• 1990–1991: Desert Storm sale—21 million barrels (3,300,000 m3)
    • 4 million barrels (640,000 m3) in August 1990 test sale
    • 17 million barrels (2,700,000 m3) in January 1991 presidentially ordered drawdown
  • 1996–1997: 28 million barrels (4,500,000 m3) non-emergency sales for deficit reduction
  • July–August 2000: 2.8 million barrels (450,000 m3) to supply the Northeast Home Heating Oil Reserve.
  • September–October 2000: 30 million barrels (4,800,000 m3) in response to a concern over low distillate levels in the northeastern U.S.
  • 2005 Hurricane Katrina sale: 11 million barrels (1,700,000 m3)—Katrina shut down 95% of crude production and 88% of natural gas output in the Gulf of Mexico. This amounted to a quarter of total U.S. output. About 735 oil and natural gas rigs and platforms had been evacuated due to the hurricane.
  • 2011 Arab Spring sale: 30 million barrels (4,800,000 m3)—non-emergency sale to offset disruptions caused by political upheaval in Libya and elsewhere in the Middle East. The amount was matched by IEA countries, for a total of 60 million barrels (9,500,000 m3) released from stockpiles around the world.[22]
  • In December 2016, the DOE announced it would begin the sale of 190 million barrels (30,000,000 m3) in January 2017.[19]

Petroleum exchanges and loans[edit]

Note: Loans are made on a case-by-case basis to alleviate supply disruptions. Once conditions return to normal, the loan is returned to the SPR with additional oil as interest.

  • April–May 1996: 900,000 barrels (140,000 m3) lent to ARCO to alleviate pipeline blockage.
  • August 1998: 11 million barrels (1,700,000 m3) lent to PEMEX in return for 8.5 million barrels (1,350,000 m3) of higher-quality crude.
  • June 2000: 1 million barrels (160,000 m3) lent to Citgo and Conoco in response to shipping channel blockage.
  • October 2002: 296,000 barrels (47,100 m3) lent to Shell Pipeline Company in advance of Hurricane Lili.
  • September–October 2004: 5.4 million barrels (860,000 m3) lent to Astra Oil, ConocoPhillips, Placid Refining, Shell Oil Company, and Premcor after Hurricane Ivan.
  • September–October 2005: 9.8 million barrels (1,560,000 m3) lent to ExxonMobil, Placid Refining, Valero, BP, Marathon Oil, and Total S.A. after Hurricane Katrina. Purchases of crude oil would then resume in January 2009 using revenues available from the 2005 Hurricane Katrina emergency sale. The DOE purchased 10.7 million barrels (1,700,000 m3) at a cost of $553 million.[23]
  • January–February 2006: 767,000 barrels (121,900 m3) lent to Total Petrochemicals USA due to closure of the Sabine–Neches Waterway to deep-draft vessels after a barge accident in the channel.[24]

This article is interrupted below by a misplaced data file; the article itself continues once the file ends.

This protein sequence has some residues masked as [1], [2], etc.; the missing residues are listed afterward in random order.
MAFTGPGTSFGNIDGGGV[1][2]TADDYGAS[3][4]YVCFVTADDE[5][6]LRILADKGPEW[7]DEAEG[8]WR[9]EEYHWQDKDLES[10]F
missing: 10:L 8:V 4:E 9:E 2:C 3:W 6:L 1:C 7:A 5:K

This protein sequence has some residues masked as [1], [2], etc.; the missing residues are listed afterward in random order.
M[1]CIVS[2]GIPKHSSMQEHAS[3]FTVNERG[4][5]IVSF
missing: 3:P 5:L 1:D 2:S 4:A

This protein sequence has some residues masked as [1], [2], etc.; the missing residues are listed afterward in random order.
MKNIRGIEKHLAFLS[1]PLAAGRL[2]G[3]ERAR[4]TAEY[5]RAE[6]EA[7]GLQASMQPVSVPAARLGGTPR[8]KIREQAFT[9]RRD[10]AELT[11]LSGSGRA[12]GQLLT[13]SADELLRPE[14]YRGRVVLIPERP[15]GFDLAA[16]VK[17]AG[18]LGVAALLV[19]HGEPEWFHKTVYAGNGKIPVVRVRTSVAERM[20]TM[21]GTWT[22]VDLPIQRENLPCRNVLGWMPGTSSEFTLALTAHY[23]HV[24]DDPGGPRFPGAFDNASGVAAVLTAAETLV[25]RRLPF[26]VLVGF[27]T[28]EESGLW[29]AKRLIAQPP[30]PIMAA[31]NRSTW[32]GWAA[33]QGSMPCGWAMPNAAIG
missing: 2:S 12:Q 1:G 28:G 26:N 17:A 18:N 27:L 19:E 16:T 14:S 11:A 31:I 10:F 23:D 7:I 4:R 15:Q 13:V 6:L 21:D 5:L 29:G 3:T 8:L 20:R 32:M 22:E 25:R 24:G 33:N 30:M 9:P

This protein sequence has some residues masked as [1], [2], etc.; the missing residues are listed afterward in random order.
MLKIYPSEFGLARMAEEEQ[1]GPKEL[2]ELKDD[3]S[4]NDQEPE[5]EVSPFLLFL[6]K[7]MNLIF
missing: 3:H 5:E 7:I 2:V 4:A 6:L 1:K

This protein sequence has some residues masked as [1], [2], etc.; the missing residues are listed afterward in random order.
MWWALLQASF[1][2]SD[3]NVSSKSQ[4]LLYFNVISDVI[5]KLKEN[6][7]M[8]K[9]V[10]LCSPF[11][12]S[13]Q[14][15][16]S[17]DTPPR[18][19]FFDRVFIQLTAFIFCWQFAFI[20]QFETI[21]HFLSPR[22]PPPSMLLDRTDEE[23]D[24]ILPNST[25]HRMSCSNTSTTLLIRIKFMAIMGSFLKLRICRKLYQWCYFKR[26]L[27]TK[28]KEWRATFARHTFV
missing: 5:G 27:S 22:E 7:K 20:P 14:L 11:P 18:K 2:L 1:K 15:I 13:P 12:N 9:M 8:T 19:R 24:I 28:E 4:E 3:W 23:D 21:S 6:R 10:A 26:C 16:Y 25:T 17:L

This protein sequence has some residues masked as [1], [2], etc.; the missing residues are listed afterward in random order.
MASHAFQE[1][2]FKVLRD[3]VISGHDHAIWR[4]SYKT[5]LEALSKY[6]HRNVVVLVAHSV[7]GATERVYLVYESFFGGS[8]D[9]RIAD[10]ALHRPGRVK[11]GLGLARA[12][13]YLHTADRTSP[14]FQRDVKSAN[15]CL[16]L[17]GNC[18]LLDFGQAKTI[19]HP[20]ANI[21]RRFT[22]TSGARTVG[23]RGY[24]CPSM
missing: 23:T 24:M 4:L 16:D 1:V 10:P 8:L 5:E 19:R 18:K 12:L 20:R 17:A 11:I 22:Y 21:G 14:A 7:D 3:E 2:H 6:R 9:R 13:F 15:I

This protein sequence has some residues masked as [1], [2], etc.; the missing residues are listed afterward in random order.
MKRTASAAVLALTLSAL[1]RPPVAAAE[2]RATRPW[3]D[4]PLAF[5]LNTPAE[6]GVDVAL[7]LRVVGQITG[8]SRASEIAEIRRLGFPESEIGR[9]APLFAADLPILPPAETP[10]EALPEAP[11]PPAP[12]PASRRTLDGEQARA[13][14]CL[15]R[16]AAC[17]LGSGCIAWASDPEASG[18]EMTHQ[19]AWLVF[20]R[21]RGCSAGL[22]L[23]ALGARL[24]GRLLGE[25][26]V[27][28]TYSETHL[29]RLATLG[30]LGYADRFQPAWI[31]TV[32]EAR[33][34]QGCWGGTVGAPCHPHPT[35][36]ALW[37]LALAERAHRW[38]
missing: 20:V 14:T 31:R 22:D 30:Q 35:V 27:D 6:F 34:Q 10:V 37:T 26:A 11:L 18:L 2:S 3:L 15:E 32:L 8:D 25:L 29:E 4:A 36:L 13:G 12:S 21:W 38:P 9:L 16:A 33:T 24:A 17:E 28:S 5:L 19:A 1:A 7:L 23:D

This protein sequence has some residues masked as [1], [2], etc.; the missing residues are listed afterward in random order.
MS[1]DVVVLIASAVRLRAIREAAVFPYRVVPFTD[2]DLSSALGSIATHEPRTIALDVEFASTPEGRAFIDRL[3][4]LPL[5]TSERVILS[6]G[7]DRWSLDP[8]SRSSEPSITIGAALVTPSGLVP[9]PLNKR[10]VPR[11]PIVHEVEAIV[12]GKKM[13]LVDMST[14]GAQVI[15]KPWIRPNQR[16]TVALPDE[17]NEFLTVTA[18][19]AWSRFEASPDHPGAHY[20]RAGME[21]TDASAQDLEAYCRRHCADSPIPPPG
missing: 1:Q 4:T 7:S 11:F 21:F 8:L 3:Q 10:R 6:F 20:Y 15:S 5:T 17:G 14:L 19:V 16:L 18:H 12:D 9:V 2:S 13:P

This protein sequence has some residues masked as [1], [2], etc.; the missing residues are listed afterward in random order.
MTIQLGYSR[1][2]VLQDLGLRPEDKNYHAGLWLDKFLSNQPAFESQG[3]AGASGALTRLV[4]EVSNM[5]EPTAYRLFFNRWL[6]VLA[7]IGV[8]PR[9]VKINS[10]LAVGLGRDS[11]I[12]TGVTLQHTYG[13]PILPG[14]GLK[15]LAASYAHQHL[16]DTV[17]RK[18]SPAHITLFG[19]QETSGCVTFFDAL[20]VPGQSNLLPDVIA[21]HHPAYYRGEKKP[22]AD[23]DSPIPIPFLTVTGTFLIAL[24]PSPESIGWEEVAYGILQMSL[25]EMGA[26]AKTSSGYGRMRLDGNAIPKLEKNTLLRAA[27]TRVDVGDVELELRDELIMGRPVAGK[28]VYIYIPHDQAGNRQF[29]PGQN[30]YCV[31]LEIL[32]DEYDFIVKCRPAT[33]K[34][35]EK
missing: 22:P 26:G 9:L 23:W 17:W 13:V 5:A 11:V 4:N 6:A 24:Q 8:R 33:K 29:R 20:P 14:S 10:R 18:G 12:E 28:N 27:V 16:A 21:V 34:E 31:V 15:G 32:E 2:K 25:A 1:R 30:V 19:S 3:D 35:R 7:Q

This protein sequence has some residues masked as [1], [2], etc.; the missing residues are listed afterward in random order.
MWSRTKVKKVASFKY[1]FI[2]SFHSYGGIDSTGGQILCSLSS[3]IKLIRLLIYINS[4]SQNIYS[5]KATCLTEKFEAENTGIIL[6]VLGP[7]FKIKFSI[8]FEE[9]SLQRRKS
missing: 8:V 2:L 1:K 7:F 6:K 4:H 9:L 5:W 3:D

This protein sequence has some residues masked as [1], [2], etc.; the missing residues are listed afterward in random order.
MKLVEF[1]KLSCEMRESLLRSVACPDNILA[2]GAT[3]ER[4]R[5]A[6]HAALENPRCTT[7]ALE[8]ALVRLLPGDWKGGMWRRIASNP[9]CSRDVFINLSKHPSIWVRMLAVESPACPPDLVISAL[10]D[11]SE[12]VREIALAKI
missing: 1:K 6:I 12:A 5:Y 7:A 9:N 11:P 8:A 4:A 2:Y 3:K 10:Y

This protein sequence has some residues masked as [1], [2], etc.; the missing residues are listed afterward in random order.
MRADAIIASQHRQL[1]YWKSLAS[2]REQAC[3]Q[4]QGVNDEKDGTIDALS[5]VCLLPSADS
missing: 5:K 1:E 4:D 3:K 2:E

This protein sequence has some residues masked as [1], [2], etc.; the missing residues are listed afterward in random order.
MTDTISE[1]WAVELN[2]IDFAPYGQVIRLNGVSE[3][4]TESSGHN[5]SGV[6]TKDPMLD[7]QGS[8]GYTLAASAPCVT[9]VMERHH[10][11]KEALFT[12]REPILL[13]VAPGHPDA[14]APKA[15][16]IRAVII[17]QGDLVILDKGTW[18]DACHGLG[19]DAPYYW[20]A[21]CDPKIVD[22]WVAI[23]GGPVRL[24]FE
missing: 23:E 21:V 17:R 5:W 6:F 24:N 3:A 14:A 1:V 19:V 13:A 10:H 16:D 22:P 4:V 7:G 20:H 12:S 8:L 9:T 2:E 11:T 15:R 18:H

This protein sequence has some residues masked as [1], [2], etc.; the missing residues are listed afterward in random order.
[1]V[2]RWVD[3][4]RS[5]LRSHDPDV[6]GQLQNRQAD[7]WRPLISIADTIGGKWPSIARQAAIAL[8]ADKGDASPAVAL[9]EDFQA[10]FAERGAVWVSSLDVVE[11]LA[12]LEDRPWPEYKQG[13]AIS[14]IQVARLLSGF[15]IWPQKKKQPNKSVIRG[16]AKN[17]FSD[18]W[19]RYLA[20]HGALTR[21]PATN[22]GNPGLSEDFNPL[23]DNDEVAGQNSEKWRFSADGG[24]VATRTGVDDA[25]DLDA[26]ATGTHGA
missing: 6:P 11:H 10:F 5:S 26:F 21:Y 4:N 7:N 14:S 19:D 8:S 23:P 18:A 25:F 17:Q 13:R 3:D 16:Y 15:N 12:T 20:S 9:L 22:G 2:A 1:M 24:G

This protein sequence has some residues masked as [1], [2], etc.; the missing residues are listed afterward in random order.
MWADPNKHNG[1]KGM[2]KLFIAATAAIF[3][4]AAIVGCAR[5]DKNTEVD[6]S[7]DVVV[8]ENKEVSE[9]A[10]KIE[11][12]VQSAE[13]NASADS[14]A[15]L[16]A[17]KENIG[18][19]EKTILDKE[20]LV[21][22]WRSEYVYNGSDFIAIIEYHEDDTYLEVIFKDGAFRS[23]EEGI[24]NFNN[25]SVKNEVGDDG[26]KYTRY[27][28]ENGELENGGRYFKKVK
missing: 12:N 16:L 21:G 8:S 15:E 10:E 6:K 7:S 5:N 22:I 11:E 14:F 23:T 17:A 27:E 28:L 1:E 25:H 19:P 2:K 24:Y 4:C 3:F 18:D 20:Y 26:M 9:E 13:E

• June 2006: 750,000 barrels (119,000 m3) of sour crude lent to ConocoPhillips and Citgo due to the closure for several days of the Calcasieu Ship Channel caused by the release of a mixture of storm water and oil. Repaid in early October 2006.
  • September 2008: 630,000 barrels (100,000 m3) lent to Citgo, Placid Refining, and Marathon Oil due to disruptions from Hurricane Gustav.[25]
  • August 2017: 200,000 barrels of sweet crude and 300,000 barrels of sour crude were lent to Phillips 66 due to disruptions from Hurricane Harvey.[26]

See also[edit]


  1. ^ "Office of Petroleum Reserves". US Department of Energy. Retrieved August 27, 2015.
  2. ^ "Strategic Petroleum Reserve Inventory". Retrieved April 19, 2021.
  3. ^ US Total Petroleum Consumption, US Energy Information Administration.
  4. ^ US Total Crude Oil and Products Imports, U.S. Energy Information Administration.
  5. ^ WTI & Brent Crude Oil Prices
  6. ^ "Strategic Petroleum Reserve—Quick Facts and Frequently Asked Questions". US Department of Energy. Retrieved February 25, 2012.
  7. ^ Clanton, Brett (May 27, 2008). "Go past guards for tour of U.S. oil reserve in Freeport". Houston Chronicle. Retrieved February 25, 2012.
  8. ^ a b c "Strategic Petroleum Reserve Plan: Expansion to One Billion Barrels" (Page 5), US Department of Energy, June 2007.
  9. ^ "DOE Takes Next Steps to Expand Strategic Petroleum Reserve to One Billion Barrels". US Department of Energy. December 8, 2006. Retrieved February 25, 2012.
  10. ^ "Oil reserve site raises ire, Bush policy tested", Reuters. Retrieved June 21, 2016.
  11. ^ a b "SPR Quick Facts and FAQs". US Department of Energy. Retrieved December 24, 2014.
  12. ^ "President Orders Strategic Petroleum Reserve Filled". White House Office of the Press Secretary. November 13, 2001. Retrieved December 26, 2014.
  13. ^ Bush, George W. (January 23, 2007). "President Bush's 2007 State of the Union Address". The Washington Post. Retrieved January 24, 2007.
  14. ^ "DOE Stops Filling the Strategic Petroleum Reserve". US Department of Energy. May 21, 2008. Retrieved February 25, 2012.
  15. ^ Berthelsen, Christian (October 20, 2014). "U.S. Oil Exports Would Lower Gas Prices, Government Report Says". The Wall Street Journal. Retrieved October 20, 2014.
  16. ^
  17. ^ Phillips, James (February 28, 1979). "The Iranian Oil Crisis". The Heritage Foundation. Archived from the original on January 26, 2010. Retrieved February 25, 2012.
  18. ^ "US and Israel Sign Extension of Oil Supply Agreement". Israel National News. April 17, 2015. Retrieved June 21, 2016.
  19. ^ a b "This Week in Petroleum". US Dept of Energy. December 21, 2016. Retrieved December 21, 2016.
  20. ^ Tejerina, Pilar (September 30, 2005). "Senators propose gasoline reserve". CNN. Retrieved January 24, 2007.
  21. ^ "Oil Supply Security: The Emergency Response Potential of IEA Countries in 2000" (PDF). Retrieved 2007-03-13. French stockholding legislation requires that jet fuel stocks cover at least 55 days of consumption[dead link]
  22. ^ Smith, Aaron (June 23, 2011). "U.S. to release oil from strategic reserve". CNN.
  23. ^ Strategic Petroleum Reserve – Profile, February 27, 2013. Archived April 8, 2013.
  24. ^ "Quick Facts about the Strategic Petroleum Reserve". US Department of Energy. Retrieved February 25, 2012.
  25. ^ "Oil ends up after dip below $100". CNN. 12 September 2008.
  26. ^ "US taps strategic oil reserves". The Mercury News. August 31, 2017. Retrieved August 31, 2017.

External links[edit]